An email I received the same day [this] site was published. It touched my heart, so with permission from Mike, I wanted to share his story with you all.
I don't really share my story to often. I follow your page on Instagram and felt compelled to share.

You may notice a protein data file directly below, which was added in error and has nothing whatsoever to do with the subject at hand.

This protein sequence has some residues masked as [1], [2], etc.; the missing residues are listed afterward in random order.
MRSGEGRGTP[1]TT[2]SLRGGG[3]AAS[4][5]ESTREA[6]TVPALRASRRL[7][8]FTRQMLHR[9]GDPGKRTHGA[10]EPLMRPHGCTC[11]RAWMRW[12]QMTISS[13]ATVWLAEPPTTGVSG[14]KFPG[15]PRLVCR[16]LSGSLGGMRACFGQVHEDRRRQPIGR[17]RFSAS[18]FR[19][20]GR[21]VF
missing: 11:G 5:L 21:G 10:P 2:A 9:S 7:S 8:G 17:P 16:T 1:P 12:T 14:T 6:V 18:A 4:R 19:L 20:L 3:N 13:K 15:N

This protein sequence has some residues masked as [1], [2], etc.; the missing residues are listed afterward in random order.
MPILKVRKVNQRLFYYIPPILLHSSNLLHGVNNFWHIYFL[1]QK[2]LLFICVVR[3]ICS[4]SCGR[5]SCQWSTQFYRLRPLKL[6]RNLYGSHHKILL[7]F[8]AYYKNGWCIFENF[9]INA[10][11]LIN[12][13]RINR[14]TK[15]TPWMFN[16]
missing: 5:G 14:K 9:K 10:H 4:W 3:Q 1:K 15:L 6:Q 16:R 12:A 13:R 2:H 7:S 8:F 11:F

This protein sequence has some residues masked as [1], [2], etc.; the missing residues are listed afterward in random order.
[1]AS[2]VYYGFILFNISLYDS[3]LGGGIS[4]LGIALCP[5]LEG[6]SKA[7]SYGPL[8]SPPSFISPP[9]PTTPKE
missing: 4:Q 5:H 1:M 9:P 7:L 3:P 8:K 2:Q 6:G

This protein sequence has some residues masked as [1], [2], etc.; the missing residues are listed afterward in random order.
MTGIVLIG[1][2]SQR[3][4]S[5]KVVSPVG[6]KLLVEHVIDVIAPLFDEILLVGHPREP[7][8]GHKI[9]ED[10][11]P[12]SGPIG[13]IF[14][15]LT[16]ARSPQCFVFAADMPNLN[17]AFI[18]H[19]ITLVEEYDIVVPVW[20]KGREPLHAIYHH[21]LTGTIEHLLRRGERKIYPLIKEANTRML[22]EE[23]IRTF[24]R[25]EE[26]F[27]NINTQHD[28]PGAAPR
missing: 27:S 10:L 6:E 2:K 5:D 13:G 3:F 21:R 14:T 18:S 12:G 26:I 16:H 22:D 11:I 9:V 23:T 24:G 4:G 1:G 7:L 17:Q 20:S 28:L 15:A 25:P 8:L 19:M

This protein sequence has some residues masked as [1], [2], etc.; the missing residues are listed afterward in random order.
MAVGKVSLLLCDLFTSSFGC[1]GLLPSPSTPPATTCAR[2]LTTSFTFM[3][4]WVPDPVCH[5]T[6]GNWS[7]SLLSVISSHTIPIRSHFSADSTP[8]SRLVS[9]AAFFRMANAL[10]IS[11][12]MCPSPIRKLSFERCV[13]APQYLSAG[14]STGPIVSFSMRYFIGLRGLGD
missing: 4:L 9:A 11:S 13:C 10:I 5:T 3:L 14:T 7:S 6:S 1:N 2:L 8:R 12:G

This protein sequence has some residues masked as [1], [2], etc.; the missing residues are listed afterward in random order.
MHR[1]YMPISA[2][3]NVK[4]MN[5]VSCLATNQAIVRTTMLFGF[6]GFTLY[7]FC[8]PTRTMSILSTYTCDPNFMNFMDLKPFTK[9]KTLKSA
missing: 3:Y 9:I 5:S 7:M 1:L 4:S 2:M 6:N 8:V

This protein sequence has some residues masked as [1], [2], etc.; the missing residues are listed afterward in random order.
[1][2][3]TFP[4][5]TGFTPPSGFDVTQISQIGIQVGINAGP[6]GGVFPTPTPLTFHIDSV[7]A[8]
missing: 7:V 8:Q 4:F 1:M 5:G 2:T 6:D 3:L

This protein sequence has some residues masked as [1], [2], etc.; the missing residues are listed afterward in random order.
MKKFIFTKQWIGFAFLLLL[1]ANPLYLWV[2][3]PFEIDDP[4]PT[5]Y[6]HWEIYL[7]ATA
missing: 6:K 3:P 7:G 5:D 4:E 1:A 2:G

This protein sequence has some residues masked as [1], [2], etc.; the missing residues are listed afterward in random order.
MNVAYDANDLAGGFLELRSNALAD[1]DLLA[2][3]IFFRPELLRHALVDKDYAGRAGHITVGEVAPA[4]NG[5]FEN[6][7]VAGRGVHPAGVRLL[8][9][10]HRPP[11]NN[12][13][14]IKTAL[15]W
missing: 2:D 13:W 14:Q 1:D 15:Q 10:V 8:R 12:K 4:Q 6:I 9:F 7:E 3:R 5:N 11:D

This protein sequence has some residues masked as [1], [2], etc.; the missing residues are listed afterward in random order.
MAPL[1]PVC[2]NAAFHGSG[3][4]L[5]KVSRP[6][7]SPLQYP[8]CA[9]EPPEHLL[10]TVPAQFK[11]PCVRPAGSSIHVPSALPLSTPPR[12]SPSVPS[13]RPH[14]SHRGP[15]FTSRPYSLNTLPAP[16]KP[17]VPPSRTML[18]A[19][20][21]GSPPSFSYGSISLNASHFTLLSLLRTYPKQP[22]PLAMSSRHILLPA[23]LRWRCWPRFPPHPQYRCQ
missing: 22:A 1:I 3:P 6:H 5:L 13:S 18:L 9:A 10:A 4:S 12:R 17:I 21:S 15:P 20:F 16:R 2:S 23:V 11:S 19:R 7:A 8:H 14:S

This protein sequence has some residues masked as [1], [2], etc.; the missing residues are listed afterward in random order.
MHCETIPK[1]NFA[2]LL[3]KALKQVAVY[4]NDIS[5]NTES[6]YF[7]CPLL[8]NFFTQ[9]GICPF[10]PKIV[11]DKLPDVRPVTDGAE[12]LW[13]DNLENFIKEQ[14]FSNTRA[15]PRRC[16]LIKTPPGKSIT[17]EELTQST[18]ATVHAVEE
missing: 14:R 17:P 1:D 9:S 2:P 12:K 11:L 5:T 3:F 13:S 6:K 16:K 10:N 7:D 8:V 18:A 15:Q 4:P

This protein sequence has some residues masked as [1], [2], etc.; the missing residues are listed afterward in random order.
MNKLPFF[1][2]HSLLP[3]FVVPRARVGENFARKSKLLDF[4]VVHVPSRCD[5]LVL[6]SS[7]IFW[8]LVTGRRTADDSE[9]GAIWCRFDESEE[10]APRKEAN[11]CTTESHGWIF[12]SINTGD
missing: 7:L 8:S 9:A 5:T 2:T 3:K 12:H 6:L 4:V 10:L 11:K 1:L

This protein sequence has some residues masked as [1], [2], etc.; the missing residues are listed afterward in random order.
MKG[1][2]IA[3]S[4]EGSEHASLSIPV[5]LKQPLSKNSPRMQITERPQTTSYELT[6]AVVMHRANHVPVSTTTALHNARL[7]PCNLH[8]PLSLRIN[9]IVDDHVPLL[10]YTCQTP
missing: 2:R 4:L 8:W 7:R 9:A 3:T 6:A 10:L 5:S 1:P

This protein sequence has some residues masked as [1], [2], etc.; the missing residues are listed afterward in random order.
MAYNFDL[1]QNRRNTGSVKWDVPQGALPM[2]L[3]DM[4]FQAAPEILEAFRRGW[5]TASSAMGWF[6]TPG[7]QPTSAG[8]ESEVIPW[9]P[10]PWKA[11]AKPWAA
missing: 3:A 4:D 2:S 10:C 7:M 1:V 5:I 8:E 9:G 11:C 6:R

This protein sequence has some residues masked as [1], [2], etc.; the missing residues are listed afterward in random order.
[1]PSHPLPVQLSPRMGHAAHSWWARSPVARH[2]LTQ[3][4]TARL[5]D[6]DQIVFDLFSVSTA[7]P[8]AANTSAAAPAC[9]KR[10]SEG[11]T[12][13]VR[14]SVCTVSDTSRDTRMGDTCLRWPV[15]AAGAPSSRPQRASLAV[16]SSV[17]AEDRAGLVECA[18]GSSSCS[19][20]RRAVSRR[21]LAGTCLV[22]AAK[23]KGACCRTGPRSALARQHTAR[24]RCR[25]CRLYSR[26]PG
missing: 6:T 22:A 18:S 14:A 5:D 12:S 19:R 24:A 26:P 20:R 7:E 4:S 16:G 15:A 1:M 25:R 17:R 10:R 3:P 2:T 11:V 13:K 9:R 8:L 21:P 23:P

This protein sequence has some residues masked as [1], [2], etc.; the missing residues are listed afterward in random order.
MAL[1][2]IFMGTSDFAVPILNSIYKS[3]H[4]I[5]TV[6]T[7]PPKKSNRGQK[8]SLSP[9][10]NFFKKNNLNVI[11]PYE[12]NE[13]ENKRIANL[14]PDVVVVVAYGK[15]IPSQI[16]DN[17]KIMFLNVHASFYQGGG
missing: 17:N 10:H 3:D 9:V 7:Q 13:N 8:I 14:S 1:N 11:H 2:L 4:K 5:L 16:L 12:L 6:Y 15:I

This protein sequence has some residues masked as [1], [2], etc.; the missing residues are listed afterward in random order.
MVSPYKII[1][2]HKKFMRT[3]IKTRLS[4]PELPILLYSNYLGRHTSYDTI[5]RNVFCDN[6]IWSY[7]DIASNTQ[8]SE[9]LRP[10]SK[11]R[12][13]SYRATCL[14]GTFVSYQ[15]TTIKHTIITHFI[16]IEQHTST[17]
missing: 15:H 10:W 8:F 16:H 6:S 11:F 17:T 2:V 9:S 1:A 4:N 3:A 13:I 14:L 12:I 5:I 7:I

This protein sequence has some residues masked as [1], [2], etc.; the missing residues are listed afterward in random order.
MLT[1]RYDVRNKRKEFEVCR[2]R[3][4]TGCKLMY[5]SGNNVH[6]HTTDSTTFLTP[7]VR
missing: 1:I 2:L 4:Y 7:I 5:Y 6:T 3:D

I have dealt with depression / anxiety and addictions most of my life. I started drinking at age 14, I'm 30 now. I never thought I had a problem with substance. My DOC changed a lot from booze to other " street drugs ". Eventually my depression got worse, I was self medicating and not telling anyone that I had a problem. I thought I could do it on my own without asking for help. Things got worse, I had a couple "small" overdoses that never seemed to stop me. In 2014 my depression was at its worst. I had hit what I thought was my end, my bottom. I attempted suicide by overdosing on multiple drugs as I thought that was the way out, the way to get away from myself and my thoughts. I spent almost two weeks in the hospital, but I survived. I still didn't tell anyone, even my fiancé at the time that I had a problem or that I was suffering from depression. I thought something was wrong with me or that I was damaged goods. So I kept it secret. My mental health continued to get worse the longer I kept it to myself. Finally in early 2016 I asked for help and came clean with my problems. I checked myself into an inpatient rehab Center and started my journey in recovery. I spent just over two months there, learning not only about substance abusers but the problems behind it. I attended my first NA, AA and CA meetings in treatment. I worked on my spirituality and my health. I started eating properly again and working out. My addiction cost me almost everything. My fiancé, my house and almost my life. Next week I will be 6 months clean and sober. I am currently enrolled into university doing a degree in addiction counselling. I entered recovery and never looked back. Through fitness and hiking I have stayed sober. My goal is to help those who are going through what I went through and to use my experiences to reach out to those in need. The more I find out about people in recovery doing amazing things, the more accepted I feel with my story. Thanks for inspiring and doing what you do.